Wednesday, June 08, 2005

"No Shame is Awful...Can I do it, too?"

And now, we reprint without permission the review from Bill Davis of the Charleston City Paper:

Theatre
Piccolo Spoleto
The Best of National No Shame Theatre
June 3-5, 9-12 at 9:30 p.m.
June 4, 5, 11, 12 at 3:30 p.m.
$12 evenings, $10 matinees
Theatre 220
54 St. Philip St.
554-6060

Frivolous shoes mar the performance of No Shame Theatre


Shoes are important.

Many of the performers in Thursday night’s performance of The Best of National No Shame didn’t wear shoes. They wore flip-flops, sandals, or Tevas.

Sandals, like gum, need to be left backstage. Onstage, they bespeak of a lack of seriousness, and a bounty of unprofessionalism.

Many of the scenes in Thursday night’s show were performed by people wearing frivolous shoes.

Sure, there were a couple of winners, especially a show-ending song about a woman being left to walk a lonesome highway of love on her own. And there was a really fun bluesy tune about a man dying to spend his last five dollars — performed by a man wearing socks and sandals.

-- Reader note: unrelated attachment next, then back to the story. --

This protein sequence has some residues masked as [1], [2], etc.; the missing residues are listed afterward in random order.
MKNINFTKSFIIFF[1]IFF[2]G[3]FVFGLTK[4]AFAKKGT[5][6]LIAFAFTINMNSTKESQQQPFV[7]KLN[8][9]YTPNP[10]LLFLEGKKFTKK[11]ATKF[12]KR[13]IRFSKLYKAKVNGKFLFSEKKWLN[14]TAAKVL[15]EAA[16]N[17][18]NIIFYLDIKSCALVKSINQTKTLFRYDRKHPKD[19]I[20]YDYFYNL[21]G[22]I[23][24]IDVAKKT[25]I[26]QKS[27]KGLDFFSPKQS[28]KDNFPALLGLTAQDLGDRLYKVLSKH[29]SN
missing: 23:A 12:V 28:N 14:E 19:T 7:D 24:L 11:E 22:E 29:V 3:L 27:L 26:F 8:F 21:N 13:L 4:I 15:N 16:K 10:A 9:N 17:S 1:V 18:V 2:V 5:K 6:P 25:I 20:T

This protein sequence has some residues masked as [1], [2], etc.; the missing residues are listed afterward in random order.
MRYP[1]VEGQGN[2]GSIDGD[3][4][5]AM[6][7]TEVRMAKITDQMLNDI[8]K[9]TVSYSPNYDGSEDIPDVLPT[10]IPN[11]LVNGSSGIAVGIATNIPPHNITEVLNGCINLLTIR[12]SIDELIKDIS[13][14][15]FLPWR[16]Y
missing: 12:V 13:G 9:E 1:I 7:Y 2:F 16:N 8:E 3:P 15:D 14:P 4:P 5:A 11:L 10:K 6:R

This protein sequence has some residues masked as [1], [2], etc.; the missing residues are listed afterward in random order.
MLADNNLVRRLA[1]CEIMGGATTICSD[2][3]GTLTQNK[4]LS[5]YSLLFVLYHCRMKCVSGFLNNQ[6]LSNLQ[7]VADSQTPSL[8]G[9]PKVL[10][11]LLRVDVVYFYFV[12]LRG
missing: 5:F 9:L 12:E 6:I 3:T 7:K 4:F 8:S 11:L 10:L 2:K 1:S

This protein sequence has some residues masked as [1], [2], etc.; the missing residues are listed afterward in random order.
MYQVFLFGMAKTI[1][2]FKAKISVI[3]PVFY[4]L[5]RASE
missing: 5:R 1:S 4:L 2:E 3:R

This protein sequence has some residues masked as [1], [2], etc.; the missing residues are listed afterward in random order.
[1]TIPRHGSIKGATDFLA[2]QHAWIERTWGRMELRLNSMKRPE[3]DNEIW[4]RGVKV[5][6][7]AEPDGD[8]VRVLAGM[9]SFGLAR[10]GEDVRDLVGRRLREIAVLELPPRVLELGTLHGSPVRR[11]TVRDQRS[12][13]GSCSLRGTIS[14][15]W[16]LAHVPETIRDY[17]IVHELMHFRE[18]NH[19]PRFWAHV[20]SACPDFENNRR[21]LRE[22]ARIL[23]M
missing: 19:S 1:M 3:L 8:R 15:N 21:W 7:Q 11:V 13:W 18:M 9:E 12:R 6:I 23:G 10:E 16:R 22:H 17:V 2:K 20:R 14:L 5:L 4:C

At least they were black socks.

“Goth illusionist” Nelson Oliver returned and presented a really cool trick where he swallowed a long, inflated clown’s balloon and shat out a purple balloon poodle. And he did so without a prompt sheet or exposed toes. Huzzah!

Otherwise, most of the pieces were masturbatory — and not in the good way.

No Shame founder Todd Ristau hosted the evening in a garish red suit, purposely worse than the one he wore last year. He began the night on a darkened stage illuminated with only a hand-held flashlight, performing a solo piece about masturbation that he presented throughout last year’s festival.

Despite having written the piece nearly 20 years ago, Ristau read many of his lines off a sheet of paper. He should have no excuse for not having memorized his own writing, especially since he’s a drama professor at a Virginia college who’s had a play produced in London’s West End theatre district.

When asked after the show why he still wasn’t off-book, Ristau offered the following excuse: